My son is living the life that I wish I had led. He lives in Madrid, Spain. He works for a Spanish company. He is a product designer. His apartment is a mile from the Prado, the Thyssen, the Reina Sophia and a number of smaller museums, including the remarkable Museo Sorolla, the artist's home turned museum in 1932, nine years after his death.
|The street my son lives on|
The street my son lives on is a side street that opens at one end onto a major paseo, Calle de Los Recoletos. It is named after a group of Catholic friars, mendicants who called themselves the Recollects. Recoletos is wider than most rivers. It has a park going down the middle and elegant old buildings on either side. It leads straight to the Prado and the Thyssen. The park is lined with benches. There is even a café in the median strip. You can take a train from the airport’s Terminal 4 to Recoletos. The ride takes twenty minutes. It costs about $3.00. The stop is less than a city block from my son’s apartment. I could spend days on the Recoletos and nights in my son’s apartment. What a life that would be.
The side street where my son lives is only a few blocks long. If you walk outside, turn left and walk a couple of hundred yards, the street dog legs to the left and changes its name. I like the inconstancy of that.
The streets in the neighborhood are laid out like a crazy quilt. Nothing so simple as blocks where you turn left or right and never get lost. I got lost two streets from the apartment. It took several locals to set me straight. I like that, too. I mean that a resident in the area can be two streets away from the street my son’s apartment is on and declare that he has never heard of it.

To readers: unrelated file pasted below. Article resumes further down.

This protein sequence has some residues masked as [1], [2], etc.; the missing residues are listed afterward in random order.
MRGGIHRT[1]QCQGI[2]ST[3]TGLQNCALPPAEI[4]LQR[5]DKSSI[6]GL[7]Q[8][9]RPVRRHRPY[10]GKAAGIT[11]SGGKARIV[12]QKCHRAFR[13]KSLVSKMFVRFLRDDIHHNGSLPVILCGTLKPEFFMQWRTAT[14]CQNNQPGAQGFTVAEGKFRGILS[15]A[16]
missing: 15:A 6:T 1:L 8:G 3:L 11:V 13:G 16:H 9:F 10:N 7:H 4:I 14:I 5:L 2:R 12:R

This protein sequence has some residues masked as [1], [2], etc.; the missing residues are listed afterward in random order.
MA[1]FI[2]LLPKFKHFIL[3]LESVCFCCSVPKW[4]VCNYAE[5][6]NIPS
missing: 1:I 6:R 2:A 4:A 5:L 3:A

It isn't a life that guarantees the proximity of museums that I regret not having lived. It is the life one experiences being in a culture but not of it. That, I suppose, is the life of the ex-pat. My son is not Spanish, of course. Yet he lives among them the way I once saw an addax that had been adopted by a herd of wildebeest. It isn't that he is tolerated so much as overlooked.
I think that is the essence of what I miss, the relief of a life among people who overlook you. Certainly for many being invisible is a curse. Think of Ralph Ellison's angry The Invisible Man. But for me it would be such a relief not to have to comply with the rules of the game. No expectations to be met. No teams to root for. No candidates to vote for. No principles to stand up for. The most important question would be what café to lunch at, drink wine at, take espresso in.
Be careful, they say, what you wish for. But that is precisely what I wish for: not to have to be careful.